By Lindsay Christensen
In this day and age, silence is a dying concept.
Our ears are continually bombarded with auditory stimulation: the alarm clock, television, our iPods, traffic, and conversation, just to name a few.
We are literally hearing something every second of every day. Over time, we have become accustomed to this constant stream of noise; it has become a comforting drone in the background of our lives.
However, our adaptation to the existence of constant noise has precipitated a new problem: we are now afraid of silence.
Our fear of silence stems from conditioning. We have continually been told, through both plainspoken and subliminal means, that silence indicates austerity, loneliness, dreariness, or boredom; hence, we will do anything to avoid silence.
Have you ever noticed how people become nervous when things get quiet at the dinner table at a party? Or how some people leave the TV on in the background when nobody else is home with them? We practice behaviors such as these because we have come to believe that silence is bad; we believe that it indicates we have nobody to talk to and that, therefore, nobody cares about us. We think that silence connotes an absence of life and vitality.
This couldn’t be farther from the truth! Practicing periods of silence allows you to really become comfortable in your own mind and body, and can help keep you grounded in the present, among many other benefits. Incorporating periods of silence into our day-to-day existence can, in fact, enrich our lives tremendously!
Our beliefs about silence, and the fact that we are usually surrounded by noise, are road-blocks to the experience of blissful silence. Yet, by practicing short periods of silence every day, I think you will find that those beliefs begin to crumble and you will come to crave those moments of silence that you have squeezed into your day. You will begin to become comfortable just being with yourself, being present in the moment. You will start to appreciate the small things in life that you previously overlooked. The experience of silence can be simultaneously calming, grounding, and inspiring! If you are wondering, “How can I practice periods of silence?”, here are a few of my favorite ideas:
1. Meditate – give yourself thirty minutes every morning or evening (or both!) to sit quietly, clear your mind, and focus on your breathing. I like to sit in a chair with both feet planted firmly on the ground and my hands on my knees because this position makes me feel grounded, but there are many more posture options that you could try. The important thing is to focus on your breath, and to not worry when other thoughts start coming into your head! Let them come, then picture gently sweeping them aside with a broom, clearing them away.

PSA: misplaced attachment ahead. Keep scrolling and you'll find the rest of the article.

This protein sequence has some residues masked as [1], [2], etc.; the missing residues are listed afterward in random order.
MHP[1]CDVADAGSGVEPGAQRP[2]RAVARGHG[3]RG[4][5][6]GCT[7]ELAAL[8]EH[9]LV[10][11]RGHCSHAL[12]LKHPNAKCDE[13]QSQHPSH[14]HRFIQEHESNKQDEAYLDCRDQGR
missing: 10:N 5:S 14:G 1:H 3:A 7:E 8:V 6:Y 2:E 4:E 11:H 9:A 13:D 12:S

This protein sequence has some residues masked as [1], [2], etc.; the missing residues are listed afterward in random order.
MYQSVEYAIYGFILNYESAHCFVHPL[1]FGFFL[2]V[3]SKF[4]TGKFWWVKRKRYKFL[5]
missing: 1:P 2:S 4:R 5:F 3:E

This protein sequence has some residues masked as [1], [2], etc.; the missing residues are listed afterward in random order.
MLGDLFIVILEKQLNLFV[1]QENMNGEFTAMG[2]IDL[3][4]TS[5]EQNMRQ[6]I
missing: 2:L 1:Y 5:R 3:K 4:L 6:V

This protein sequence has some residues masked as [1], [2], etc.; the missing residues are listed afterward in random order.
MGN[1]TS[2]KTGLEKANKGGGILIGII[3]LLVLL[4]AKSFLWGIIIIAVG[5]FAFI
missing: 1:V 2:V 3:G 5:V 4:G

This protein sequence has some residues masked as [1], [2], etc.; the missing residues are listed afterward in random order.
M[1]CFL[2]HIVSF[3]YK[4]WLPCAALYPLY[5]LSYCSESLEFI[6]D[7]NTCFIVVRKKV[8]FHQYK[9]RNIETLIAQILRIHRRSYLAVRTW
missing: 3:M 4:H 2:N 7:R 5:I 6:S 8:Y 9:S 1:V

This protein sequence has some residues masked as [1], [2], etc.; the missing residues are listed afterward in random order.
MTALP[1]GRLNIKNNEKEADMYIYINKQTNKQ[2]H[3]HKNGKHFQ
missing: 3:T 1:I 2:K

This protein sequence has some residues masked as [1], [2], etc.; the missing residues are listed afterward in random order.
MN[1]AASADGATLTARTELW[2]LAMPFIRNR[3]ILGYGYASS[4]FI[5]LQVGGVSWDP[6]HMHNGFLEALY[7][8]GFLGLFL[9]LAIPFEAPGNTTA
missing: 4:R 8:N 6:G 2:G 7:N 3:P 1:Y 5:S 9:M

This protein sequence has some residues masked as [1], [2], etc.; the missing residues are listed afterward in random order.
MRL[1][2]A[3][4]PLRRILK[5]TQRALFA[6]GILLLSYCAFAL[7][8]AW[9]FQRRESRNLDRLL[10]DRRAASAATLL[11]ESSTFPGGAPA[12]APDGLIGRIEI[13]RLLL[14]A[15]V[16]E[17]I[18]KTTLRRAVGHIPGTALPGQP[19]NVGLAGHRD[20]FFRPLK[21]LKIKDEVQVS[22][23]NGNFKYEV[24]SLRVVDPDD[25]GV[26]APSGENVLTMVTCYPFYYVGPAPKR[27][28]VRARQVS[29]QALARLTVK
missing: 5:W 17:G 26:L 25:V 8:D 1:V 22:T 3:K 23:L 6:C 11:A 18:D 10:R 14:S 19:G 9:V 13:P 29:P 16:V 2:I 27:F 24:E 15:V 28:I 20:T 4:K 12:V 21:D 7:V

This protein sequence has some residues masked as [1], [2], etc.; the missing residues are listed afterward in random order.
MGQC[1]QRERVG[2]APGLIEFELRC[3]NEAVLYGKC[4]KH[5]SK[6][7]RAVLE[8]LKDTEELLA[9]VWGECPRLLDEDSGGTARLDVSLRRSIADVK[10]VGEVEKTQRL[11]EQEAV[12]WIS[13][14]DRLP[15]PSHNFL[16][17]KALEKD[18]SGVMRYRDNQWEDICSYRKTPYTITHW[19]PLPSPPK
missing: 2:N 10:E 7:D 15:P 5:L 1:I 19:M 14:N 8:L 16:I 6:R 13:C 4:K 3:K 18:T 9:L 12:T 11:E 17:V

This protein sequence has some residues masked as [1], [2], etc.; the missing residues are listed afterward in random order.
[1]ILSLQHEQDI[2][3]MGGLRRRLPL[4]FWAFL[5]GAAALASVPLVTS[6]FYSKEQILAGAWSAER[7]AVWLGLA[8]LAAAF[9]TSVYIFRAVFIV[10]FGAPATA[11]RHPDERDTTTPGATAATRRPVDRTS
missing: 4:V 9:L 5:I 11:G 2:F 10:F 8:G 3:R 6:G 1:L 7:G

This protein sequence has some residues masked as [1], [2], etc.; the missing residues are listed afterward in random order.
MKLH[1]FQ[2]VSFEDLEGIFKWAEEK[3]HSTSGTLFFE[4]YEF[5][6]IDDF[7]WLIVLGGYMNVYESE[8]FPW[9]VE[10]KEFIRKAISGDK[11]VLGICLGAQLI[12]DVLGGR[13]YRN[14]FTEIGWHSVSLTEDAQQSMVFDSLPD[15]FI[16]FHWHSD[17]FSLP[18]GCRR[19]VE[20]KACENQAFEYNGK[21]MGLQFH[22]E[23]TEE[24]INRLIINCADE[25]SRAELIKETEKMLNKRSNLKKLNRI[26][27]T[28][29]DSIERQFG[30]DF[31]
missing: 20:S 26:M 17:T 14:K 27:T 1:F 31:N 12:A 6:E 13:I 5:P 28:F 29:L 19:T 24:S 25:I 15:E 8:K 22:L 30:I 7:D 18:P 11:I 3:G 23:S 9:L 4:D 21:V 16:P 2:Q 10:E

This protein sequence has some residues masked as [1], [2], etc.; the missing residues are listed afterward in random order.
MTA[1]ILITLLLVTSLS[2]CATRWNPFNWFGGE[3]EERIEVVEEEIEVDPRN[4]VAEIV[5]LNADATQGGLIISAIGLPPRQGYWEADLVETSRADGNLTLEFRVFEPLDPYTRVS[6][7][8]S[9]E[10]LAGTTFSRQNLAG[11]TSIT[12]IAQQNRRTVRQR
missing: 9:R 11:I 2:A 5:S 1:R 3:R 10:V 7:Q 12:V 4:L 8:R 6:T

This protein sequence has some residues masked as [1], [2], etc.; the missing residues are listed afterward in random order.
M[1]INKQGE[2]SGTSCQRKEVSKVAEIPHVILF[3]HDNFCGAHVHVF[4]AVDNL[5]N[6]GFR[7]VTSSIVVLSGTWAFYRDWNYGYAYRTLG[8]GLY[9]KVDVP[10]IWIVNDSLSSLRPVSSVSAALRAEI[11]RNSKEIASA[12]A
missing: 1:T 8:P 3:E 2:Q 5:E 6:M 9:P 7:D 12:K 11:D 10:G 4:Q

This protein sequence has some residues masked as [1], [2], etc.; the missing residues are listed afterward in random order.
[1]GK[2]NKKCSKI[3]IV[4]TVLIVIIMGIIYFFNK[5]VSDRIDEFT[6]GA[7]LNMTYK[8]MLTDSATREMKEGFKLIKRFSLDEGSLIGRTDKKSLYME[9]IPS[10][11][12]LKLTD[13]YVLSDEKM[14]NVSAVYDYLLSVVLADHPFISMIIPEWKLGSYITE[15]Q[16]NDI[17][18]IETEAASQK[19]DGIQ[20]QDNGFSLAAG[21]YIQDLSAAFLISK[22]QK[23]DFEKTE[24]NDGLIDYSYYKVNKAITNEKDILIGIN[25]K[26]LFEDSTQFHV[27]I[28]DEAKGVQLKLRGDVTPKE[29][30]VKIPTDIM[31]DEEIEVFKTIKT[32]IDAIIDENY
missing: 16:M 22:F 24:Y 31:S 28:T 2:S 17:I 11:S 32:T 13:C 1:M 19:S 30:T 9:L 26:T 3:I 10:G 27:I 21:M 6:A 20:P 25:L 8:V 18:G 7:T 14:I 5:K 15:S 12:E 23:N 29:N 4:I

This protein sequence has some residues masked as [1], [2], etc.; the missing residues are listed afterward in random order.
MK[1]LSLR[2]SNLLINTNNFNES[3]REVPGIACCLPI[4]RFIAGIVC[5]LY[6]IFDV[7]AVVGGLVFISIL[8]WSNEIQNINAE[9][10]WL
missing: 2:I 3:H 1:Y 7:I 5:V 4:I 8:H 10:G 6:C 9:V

2. Go Outside – Natural areas, such as parks and nature preserves, tend to be pretty quiet. Give yourself the luxury of going on a leisurely walk and listen to the silence of nature. You just might find that nature’s music is even better than your iPod!
3. Head to the Library – The public library is one of my favorite places. There is something about the thick, rich silence inside, along with the smell of old books, that makes me very happy! Since talking is prohibited in most areas of the library, I guarantee you will be able to find some silence. However, before picking up a book to read, take some time to meditate and appreciate the silence surrounding you.
Even if you are fully ready to try one of these ideas, you may still initially find that experiencing periods of silence after a lifetime of ceaseless noise can be quite disconcerting. But when your mind starts whining, saying “I’m lonely” or “This is boring,” don’t throw in the towel! Keep trying!
The first time I sat down with the intention of meditating, I could hardly handle the silence; it left too much room for all the thoughts buzzing around in my head. I started to hear the cars outside with irritating clarity, and when the air duct started clanking, I thought I would go crazy! Yet, after several more months of meditation practice, I have found that I am now much more comfortable with silence. Practicing periods of silence has helped me realize that I needn’t fear being alone with myself; I have become comfortable being with myself. The experience of silence has inspired me and humbled me. I believe that the practice of silence can help you develop into a stronger, wiser person.
Now, all you need to do is find just a little bit of room in your day to make time for silence. Choose a special place, practice for whatever duration of time you are most comfortable with, and most importantly, don’t give up! Over time, I know that the experience of silence will begin to work its magic on you as well.